Prakash loses to Santoro his first ATP Tour final

July 14th, 2008 - 6:49 pm ICT by IANS  

A file-photo of Roger Federer

New Port (Rhode Island), July 14 (IANS) Prakash Amritraj could not stop Frenchman Fabrice Santoro from retaining the Campbell’s Hall of Fame singles title, but even the defeat in the final should do the Indian’s tennis a world of good. A wildcard entry, Prakash has done exceptionally well in reaching the final against the second-seeded French veteran and with a little luck he could have taken it into a third set. Prakash lost 3-6, 5-7.

Importantly, Prakash received a whopping 120 South African Airways ATP ranking points to jump from 305th rank when he entered the tournament here to 204th. Prakash also received a cheque for $32,000, while the Frenchman collected $64,000 in prize money and 175 points.

Only Jimmy Connors (four times), Jaime Fillol (twice) and Mark Cox (once) have ever won ATP singles titles at an older age. In winning his sixth career title, the 35-year-old Santoro also became the oldest player to win the tourney on the International Hall of Fame’s grass courts. Andre Agassi won three events in 2005 when he was 35-years old.

With the win, Santoro joins Bryan Shelton (1991-92) and Greg Rusedski (2004-05) as a repeat winner at Newport and he is the first No. 2 seed to have won the title here since American-South-African Johan Kriek in 1981.

In the pair’s first career meeting which lasted for one hour and 15 minutes, it was Santoro who dominated the play. Both the players got off to a nervous start and traded breaks in the first two games. But it was Santoro who seized control with a second break for a 3-1 lead and wrapped up the first set in 29 minutes, winning 18 of 27 service points.

Parakash made three unforced errors in the final game of the opening set before Santoro finished it with a forehand winner off a net cord.

The Frenchman then claimed the only break in the second set, taking a 6-5 lead, before hitting a backhand passing shot at 40-love to win the match. He improved to 37-29 lifetime on grass courts.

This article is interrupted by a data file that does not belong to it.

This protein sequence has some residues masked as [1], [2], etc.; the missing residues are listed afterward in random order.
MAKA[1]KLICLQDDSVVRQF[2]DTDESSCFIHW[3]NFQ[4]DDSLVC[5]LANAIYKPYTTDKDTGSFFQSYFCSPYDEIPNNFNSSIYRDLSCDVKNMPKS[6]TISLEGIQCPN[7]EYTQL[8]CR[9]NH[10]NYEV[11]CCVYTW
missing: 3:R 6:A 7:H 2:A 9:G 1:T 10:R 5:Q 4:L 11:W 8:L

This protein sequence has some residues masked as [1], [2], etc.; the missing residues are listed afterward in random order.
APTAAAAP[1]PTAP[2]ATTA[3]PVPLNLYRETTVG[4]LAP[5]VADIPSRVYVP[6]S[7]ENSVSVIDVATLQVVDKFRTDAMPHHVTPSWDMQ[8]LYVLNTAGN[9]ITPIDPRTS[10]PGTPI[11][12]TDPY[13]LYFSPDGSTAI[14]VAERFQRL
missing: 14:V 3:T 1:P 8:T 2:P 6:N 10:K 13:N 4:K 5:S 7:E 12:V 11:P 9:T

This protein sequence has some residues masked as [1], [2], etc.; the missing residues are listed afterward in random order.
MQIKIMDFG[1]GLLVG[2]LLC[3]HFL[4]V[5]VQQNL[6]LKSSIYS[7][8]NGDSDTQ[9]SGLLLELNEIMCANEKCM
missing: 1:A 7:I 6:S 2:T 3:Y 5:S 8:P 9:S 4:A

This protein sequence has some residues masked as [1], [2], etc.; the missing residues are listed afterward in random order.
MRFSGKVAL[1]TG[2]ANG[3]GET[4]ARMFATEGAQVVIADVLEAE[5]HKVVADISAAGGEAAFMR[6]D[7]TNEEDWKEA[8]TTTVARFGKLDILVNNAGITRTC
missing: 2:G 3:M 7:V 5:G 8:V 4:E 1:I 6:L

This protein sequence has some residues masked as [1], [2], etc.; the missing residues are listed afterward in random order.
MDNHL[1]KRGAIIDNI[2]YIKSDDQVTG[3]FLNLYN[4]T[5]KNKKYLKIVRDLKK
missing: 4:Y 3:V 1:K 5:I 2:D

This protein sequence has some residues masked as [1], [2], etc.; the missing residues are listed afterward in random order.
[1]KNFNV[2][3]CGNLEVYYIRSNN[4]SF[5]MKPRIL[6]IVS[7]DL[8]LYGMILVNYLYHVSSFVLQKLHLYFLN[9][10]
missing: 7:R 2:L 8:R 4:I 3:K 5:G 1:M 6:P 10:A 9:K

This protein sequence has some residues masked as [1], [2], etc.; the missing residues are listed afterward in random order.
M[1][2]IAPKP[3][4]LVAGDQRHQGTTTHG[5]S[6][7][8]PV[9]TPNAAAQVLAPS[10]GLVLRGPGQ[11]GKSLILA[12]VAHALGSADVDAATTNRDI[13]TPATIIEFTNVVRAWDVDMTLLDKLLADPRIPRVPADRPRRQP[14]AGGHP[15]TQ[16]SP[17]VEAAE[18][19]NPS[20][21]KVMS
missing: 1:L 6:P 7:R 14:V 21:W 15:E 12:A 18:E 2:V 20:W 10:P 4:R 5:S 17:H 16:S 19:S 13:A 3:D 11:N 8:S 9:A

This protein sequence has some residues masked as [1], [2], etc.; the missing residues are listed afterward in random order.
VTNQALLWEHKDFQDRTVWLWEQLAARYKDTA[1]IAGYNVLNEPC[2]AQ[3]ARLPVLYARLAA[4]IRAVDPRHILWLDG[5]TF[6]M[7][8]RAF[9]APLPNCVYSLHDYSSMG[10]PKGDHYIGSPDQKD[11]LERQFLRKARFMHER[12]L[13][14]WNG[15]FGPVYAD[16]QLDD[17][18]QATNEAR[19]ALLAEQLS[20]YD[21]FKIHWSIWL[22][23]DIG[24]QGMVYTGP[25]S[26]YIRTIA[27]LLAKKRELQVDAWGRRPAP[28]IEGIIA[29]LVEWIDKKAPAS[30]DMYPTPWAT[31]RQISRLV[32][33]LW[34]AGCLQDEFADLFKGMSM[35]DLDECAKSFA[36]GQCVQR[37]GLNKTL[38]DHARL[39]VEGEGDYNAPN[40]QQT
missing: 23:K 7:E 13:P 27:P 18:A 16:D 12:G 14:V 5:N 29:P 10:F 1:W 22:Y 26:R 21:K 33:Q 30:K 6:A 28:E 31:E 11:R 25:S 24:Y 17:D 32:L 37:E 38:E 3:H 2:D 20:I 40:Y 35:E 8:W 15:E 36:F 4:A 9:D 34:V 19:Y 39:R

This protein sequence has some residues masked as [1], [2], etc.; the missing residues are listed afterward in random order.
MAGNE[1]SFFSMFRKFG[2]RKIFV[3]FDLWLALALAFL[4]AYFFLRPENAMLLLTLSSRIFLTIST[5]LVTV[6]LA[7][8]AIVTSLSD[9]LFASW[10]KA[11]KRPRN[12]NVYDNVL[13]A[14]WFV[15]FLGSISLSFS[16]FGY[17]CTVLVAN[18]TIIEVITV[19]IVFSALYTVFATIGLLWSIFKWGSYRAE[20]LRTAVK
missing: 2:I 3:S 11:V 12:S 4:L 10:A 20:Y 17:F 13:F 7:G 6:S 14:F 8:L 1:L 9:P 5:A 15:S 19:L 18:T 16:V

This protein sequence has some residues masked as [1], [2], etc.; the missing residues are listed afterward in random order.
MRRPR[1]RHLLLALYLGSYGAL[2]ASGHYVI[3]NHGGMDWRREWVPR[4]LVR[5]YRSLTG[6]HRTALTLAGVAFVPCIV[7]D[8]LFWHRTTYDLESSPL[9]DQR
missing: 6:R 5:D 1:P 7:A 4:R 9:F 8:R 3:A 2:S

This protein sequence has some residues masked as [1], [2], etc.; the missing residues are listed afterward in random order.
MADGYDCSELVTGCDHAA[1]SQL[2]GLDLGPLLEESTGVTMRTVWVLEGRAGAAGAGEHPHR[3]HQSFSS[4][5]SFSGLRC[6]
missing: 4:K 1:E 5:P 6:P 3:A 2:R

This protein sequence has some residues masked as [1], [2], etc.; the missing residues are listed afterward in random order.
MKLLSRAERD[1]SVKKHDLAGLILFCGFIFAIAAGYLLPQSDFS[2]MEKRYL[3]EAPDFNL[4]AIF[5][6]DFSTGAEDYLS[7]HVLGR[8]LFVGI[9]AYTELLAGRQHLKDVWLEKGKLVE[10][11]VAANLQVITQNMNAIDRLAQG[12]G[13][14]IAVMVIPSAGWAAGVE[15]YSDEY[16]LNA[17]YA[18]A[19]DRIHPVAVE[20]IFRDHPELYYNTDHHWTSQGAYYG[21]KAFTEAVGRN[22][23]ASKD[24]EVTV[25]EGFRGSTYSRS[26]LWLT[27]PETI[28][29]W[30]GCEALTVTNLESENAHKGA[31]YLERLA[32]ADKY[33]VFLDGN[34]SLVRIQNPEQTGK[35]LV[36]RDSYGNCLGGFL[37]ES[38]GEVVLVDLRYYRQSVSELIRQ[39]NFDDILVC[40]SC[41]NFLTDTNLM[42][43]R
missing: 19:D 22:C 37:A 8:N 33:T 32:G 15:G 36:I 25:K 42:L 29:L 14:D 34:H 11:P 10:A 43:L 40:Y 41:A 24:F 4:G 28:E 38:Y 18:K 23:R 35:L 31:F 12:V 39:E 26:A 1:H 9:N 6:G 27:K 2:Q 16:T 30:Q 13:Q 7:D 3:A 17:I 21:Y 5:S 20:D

“When you start a career at 16 years old, never, ever can you imagine you’ll win a tournament 20 years later. I played my first French Open in 1989,” Santaro said. “I have the same passion for the game as five, 10, 15 years ago, maybe more.”

“I’m just very happy to be on the court, to have the trophy in my hands,” said Santoro who had not won an ATP title since beating compatriot Nicolas Mahut in last year’s final

Despite his years of experience, his ranking (57) and the fact that Prakash was playing in his first ATP final, Santoro said he felt nervous.

“Today was my 12th singles final. This is the first time I am supposed to win. I am the favorite because of my ranking, so it was a new position for me. So I came on the court and said, ‘OK, you have a better ranking, but in sport anything can happen, but normally you should win. So I was a bit nervous,” he said.

“He played too good.. . He played unbelievable,” Santoro said of Prakash who was watched by his father Vijay behind one of the baselines.

“The strategy was right. I just need to be a little more consistent,” said Prakash who was the lowest ranked finalist at 305, in Newport history (since 1977).

The 24-year-old is the first Indian to reach an ATP final since Leander Paes won the 1998 Newport title and is the second wild card in Newport history to reach the final, joining Mark Philippoussis, who went on to win the title in 2006.

Santoro, Saturday beat American Vine Spadea in the semifinals to notch his 450th career ATP singles match win. Only Roger Federer (594), Carlos Moya (557) and Lleyton Hewitt (485) have amassed bigger totals.

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